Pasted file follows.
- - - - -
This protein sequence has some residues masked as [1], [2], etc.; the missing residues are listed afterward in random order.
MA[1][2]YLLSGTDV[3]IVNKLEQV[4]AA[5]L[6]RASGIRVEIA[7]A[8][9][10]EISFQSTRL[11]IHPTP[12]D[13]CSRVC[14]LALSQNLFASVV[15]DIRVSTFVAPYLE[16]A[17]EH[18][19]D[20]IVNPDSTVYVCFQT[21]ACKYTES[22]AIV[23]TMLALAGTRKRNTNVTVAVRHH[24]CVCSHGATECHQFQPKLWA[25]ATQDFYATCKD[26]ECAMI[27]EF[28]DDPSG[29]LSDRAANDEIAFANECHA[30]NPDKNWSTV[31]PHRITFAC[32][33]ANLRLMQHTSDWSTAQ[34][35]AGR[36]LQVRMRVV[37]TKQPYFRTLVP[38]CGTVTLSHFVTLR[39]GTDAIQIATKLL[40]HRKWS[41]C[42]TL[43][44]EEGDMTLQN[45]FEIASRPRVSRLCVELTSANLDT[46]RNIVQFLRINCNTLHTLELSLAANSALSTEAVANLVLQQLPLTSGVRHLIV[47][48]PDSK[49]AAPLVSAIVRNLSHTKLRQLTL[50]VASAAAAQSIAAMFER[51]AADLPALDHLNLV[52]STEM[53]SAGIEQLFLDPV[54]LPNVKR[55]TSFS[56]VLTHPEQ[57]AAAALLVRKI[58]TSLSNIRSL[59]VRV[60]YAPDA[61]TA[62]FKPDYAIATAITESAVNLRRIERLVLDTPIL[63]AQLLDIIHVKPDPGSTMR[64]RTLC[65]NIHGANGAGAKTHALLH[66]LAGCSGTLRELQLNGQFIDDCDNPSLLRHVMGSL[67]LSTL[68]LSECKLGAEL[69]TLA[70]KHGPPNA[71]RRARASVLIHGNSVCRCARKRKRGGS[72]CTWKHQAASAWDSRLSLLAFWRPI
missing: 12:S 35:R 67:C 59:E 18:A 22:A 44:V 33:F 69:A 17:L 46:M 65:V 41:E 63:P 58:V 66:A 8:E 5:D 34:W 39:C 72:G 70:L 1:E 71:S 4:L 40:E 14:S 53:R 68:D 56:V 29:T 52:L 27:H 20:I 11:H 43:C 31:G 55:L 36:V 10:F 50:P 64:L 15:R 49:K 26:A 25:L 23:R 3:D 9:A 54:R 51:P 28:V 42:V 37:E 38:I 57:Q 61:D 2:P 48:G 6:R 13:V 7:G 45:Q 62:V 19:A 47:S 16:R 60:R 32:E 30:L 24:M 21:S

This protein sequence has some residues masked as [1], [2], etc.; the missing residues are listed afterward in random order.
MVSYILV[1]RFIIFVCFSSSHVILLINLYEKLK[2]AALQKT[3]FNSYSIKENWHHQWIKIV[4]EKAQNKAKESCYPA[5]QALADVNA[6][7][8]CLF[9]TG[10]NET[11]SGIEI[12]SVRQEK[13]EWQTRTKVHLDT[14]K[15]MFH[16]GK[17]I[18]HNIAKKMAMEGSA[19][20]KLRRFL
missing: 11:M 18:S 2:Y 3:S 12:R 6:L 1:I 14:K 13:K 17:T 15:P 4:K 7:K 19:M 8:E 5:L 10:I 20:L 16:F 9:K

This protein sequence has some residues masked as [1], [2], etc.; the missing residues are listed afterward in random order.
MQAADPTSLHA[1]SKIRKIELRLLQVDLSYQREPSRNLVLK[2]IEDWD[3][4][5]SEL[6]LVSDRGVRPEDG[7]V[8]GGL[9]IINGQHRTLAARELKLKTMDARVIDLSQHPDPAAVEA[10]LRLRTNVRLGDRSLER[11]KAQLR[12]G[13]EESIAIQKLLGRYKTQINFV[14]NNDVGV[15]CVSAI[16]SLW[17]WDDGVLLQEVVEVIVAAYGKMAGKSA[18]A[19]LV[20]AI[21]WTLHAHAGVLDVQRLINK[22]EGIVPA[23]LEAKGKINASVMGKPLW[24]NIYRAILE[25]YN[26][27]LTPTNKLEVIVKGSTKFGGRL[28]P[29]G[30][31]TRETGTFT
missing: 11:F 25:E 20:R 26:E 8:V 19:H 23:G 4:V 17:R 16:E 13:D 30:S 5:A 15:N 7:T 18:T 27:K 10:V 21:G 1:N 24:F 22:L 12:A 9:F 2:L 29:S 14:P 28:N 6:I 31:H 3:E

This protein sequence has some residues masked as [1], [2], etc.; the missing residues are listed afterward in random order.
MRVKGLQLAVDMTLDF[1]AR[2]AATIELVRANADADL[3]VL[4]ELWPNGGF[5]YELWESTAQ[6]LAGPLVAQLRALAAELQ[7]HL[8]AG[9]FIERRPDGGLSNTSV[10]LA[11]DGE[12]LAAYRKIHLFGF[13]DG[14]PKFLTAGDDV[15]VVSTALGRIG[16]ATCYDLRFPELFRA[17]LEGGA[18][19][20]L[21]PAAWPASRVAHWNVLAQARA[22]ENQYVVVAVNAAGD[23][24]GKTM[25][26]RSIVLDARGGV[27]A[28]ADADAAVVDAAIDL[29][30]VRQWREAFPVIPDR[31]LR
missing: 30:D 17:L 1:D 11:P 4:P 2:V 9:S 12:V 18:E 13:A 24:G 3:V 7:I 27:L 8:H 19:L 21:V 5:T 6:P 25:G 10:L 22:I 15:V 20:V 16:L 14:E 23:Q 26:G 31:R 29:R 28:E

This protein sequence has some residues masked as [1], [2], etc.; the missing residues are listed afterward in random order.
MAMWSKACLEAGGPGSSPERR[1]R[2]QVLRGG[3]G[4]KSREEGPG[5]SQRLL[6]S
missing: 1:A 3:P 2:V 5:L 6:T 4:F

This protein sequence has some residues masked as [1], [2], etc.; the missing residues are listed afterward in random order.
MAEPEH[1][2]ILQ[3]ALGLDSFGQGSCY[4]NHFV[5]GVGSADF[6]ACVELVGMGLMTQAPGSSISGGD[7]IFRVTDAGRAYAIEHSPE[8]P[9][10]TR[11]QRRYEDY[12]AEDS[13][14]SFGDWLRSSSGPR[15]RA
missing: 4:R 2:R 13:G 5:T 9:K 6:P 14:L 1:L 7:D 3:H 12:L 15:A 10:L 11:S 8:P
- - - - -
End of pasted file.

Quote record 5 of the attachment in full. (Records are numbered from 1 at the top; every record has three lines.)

This protein sequence has some residues masked as [1], [2], etc.; the missing residues are listed afterward in random order.
MAMWSKACLEAGGPGSSPERR[1]R[2]QVLRGG[3]G[4]KSREEGPG[5]SQRLL[6]S
missing: 1:A 3:P 2:V 5:L 6:T 4:F